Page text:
The work complements existing help for families coming from St. John the Divine Church in Robin Hood Road and Midland Langer Service which provides basic food for communal settings in three Coventry temples.

Midland Langer Service has been bringing food to the Family Hub each week – creating a ‘takeaway’ style feel to Wednesday evenings where local people can socialise and enjoy a hot meal together.

Many children in Willenhall don’t have holidays away from home either, putting added pressure on parents to keep them entertained out of school. The Family Hub offers an outlet for this with an outdoor play area plus parties and workshops designed and delivered by groups such as Friends of Wood Side which was started up spontaneously by some local Mums.

During term time there’s a homework club on a Monday run by a local teenager.

These activities are just the tip of iceberg for the Ignite experiment, which has another two years left to run – with the hope of leaving a lasting legacy in Willenhall where public services act earlier, build community strength and release their capacity to solve many of their own problems as they arise.

The Ignite Partnership has its own dedicated website at www.cnccoventry.org.uk

Follow their activities and updates on Twitter @CoventryIgnite

Find out more about Coventry’s family hubs here.

The power of six – social action plan making headway in Stoke Aldermoor

28 September 2018.

Six women from Stoke Aldermoor are channelling their efforts into creating a social plan that could secure £250,000 of Big Lottery funding for their community.

The group meets weekly at the local community centre to exchange stories and ideas about how they might transform their neighbourhood for the better. They also meet once a month at Catherine’s Church for a social supper with another six residents who are interested in helping.

Welcome to Stoke Aldermoor Social Supper

Some of the forerunners from the ideas pooled so far include opening a one stop shop in the area for support; more training opportunities for young people; improved provision for families to build parenting skills and raise aspirations; a family walking group; a summer school; and the creation of an annual festival to celebrate Stoke Aldermoor’s diversity and boost community cohesion.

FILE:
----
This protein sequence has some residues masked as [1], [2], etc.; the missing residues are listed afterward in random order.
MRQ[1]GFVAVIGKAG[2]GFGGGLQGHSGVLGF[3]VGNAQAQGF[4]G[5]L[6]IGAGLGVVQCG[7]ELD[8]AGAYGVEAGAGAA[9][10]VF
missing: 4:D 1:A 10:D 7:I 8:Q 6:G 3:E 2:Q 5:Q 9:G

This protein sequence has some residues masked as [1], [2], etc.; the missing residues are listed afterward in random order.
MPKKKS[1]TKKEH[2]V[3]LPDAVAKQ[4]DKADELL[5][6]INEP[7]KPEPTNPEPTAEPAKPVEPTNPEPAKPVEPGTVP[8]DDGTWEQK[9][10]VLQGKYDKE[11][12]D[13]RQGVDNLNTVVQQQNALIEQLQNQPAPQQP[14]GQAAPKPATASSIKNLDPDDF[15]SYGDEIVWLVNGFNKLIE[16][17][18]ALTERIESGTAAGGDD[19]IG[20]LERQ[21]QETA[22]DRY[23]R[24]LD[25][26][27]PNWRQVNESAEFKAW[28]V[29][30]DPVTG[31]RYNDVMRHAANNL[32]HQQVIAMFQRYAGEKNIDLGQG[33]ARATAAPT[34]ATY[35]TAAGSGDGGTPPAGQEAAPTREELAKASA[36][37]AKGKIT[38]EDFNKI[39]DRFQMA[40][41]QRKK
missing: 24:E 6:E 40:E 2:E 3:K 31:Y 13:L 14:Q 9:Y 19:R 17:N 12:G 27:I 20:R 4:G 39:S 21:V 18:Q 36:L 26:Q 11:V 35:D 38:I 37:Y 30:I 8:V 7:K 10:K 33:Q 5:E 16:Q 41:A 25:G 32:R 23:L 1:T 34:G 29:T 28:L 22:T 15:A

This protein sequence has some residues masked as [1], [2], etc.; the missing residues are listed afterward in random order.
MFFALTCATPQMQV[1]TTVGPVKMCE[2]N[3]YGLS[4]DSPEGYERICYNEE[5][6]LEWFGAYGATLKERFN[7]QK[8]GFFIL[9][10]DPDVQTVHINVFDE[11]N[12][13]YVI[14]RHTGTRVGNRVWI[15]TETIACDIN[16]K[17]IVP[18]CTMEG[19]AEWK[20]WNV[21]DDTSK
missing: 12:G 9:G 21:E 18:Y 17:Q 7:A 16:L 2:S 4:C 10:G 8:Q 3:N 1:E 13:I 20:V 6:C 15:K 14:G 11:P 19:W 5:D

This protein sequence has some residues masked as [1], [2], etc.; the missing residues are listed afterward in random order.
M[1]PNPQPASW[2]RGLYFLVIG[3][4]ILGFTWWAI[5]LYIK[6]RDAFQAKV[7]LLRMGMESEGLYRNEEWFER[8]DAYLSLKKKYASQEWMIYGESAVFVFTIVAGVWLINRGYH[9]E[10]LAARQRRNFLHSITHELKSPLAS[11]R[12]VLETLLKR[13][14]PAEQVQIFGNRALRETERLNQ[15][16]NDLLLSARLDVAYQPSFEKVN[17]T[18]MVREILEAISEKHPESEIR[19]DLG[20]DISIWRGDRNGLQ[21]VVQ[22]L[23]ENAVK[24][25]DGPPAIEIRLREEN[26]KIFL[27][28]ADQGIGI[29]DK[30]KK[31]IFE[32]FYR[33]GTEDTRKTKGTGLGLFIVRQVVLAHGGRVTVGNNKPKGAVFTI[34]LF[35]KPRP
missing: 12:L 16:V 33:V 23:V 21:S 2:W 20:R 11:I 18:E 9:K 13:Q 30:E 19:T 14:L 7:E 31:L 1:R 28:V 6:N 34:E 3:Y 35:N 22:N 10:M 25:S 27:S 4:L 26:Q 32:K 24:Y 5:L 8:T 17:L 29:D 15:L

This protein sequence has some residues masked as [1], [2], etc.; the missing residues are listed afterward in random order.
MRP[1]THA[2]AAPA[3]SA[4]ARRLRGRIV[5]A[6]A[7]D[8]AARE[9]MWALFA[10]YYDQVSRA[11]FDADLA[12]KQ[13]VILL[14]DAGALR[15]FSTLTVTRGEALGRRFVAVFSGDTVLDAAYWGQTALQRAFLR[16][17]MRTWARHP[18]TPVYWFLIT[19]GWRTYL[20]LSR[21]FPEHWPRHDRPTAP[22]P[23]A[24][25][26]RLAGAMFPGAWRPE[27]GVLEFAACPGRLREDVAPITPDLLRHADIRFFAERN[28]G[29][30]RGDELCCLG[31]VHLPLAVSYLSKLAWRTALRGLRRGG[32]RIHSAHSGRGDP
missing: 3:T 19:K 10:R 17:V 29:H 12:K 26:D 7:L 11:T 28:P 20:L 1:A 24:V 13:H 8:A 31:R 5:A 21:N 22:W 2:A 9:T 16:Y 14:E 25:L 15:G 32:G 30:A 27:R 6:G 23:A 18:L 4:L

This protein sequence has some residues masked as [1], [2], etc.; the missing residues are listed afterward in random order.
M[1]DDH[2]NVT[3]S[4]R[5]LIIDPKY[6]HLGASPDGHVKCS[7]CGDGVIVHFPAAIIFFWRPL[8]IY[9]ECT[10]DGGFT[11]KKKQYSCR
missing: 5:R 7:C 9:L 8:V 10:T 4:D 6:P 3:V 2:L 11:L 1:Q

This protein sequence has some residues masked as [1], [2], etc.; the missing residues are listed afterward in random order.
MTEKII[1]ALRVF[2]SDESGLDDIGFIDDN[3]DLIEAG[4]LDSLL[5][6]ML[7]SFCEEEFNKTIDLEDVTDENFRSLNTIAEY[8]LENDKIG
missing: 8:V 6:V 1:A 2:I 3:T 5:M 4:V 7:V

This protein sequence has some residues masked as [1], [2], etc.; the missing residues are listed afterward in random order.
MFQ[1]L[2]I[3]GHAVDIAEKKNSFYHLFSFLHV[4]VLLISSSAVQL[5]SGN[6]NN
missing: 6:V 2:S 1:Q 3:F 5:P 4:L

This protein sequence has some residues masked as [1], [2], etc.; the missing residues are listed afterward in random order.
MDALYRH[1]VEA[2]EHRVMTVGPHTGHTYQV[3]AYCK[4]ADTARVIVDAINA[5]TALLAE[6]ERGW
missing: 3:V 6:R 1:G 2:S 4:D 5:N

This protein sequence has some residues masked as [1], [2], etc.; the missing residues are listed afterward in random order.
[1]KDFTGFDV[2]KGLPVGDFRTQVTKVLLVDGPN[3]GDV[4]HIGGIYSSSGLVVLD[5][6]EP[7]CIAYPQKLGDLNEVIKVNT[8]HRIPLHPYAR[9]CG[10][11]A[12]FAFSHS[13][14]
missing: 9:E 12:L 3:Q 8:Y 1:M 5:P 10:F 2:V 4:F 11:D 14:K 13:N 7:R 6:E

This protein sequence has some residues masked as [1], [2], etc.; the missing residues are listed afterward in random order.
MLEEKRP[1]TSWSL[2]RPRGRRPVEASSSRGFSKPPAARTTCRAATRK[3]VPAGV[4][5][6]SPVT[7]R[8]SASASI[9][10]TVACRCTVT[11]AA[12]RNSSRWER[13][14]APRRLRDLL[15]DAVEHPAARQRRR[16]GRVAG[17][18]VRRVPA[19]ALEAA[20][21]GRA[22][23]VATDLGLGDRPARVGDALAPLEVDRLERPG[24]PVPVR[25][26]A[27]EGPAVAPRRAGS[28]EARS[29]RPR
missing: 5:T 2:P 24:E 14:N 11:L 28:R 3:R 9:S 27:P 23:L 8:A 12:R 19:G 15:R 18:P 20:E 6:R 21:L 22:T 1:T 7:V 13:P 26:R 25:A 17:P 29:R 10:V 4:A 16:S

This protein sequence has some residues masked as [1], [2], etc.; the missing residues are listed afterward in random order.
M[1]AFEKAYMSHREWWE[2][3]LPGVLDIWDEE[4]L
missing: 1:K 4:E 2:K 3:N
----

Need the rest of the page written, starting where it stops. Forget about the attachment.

But this is no casual chat over a cuppa – these women with differing backgrounds, home lives and cultural heritage, are forging ahead with a joint plan to make these ideas happen. Women who may not otherwise have come into contact with one another had it not been for this common purpose.

Together they want to make the neighbourhood they inhabit better – moving away from issues of crime, drug use, community tensions, inadequate access to local travel networks and feelings of isolation towards realising their vision of a safer, more cohesive place to live.

They were connected by Mel and Dom from Grapevine who, together with Community Development Workers Lorna and Stef from Coventry City Council, had hundreds of conversations as well as listening events with local people.

Mel and Dom join the weekly sessions, rallying the women to keep their eyes on the prize and helping them develop the best plan to attract the funding they want.

They bolster the group with support from the further six ‘social supper’ residents plus four associate members – from the local library, Aldermoor Farm primary school, Stoke Aldermoor community centre and St Catherine’s Church.